The importance of carrying out simple reference checks when hiring new staff in roles of responsibility has been highlighted by a recent court case.
It could serve as a warning to major companies that do not check references due to the belief that fear of potential libel proceedings puts off previous employers from providing more than a brief confirmation of a candidate’s period of employment and role.
Last year, Oswald Wong was jailed for fraud after getting a job at a medical research centre in Merthyr Tydfil, using false references. The employer became suspicious when he was asked to provide proof of being registered as a doctor with the General Medical Council before starting the job, and he couldn’t.
Put verification processes in place
Jasmine Chadha, an employment solicitor at Royds Withy King, said: “References are a very important aspect of the recruitment process, giving information to a potential employer to help them decide whether a job applicant is suitable.
“References are usually obtained by a direct request from the potential new employer to a previous employer, but unscrupulous employees may also seek to provide references themselves that contain false information.
“It is essential for recruiters to have robust reference verification processes in place and ensure that they always verify a reference with the actual employer on whose behalf that reference is provided. This is especially the case when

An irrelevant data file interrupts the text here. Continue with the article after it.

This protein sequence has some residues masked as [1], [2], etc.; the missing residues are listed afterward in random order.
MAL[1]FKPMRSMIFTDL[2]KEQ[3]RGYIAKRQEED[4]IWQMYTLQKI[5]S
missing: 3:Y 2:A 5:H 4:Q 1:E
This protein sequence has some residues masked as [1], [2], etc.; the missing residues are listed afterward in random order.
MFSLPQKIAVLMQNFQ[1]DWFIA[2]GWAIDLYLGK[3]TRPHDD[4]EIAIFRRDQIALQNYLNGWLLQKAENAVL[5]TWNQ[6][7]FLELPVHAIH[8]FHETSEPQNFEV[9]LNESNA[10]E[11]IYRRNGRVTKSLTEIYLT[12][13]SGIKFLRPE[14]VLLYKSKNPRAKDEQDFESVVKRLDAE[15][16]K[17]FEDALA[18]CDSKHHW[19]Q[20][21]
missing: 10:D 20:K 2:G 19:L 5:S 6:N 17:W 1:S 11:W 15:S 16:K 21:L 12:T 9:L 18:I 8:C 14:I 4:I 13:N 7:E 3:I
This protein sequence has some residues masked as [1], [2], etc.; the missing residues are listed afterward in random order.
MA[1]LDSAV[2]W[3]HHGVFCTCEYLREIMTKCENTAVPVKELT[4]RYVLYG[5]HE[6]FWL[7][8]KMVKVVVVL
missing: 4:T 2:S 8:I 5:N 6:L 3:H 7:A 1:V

candidates are given responsibility for obtaining or providing references themselves and may take that opportunity to embellish or entirely doctor references.”
Chadha said the dishonesty of providing a false reference means an employer would almost always have a case for dismissal for gross misconduct.
But she warned of the potential damage to the reputation of any recruiter that has, even inadvertently, placed a candidate on the basis of a false reference due to a failure to carry out checks.
Christine Knox, associate director of HRC Recruitment, said many employers don’t expend too much energy on chasing up references to ensure they are legitimate. In their place, they have made disclosure, credit and criminal background checks the norm in industries that involve handling money and payment details.
“Yet, as superficial as dates of employment might be, a reference can still be important. Candidates have been known to fill gaps in their employment history by extending their stay at an organisation. In some cases, they may miss out some ex-employers altogether,” she said.
“The vast majority of contracts of employment will be contingent on suitable references. An employer has every right to ask for one.”
Do you have to provide a reference?
Previous employers are not required by law to provide references. However, if they do, the law requires them to be “true, fair and accurate”. Failure to follow the law may leave the referee open to libel proceedings.
Employers must also be consistent about whether they decide to provide a reference or not. Doing so for some and not for others could be viewed as discriminatory under the Equality Act 2010, which provides protection to former employees from post-employment discrimination and harassment. In particular, this is aimed at protecting former employees who have taken a recent employer to tribunal for discrimination, from receiving an unfair reference. Under GDPR rules, a former employee can request a copy of a reference provided about them and the former employer must oblige.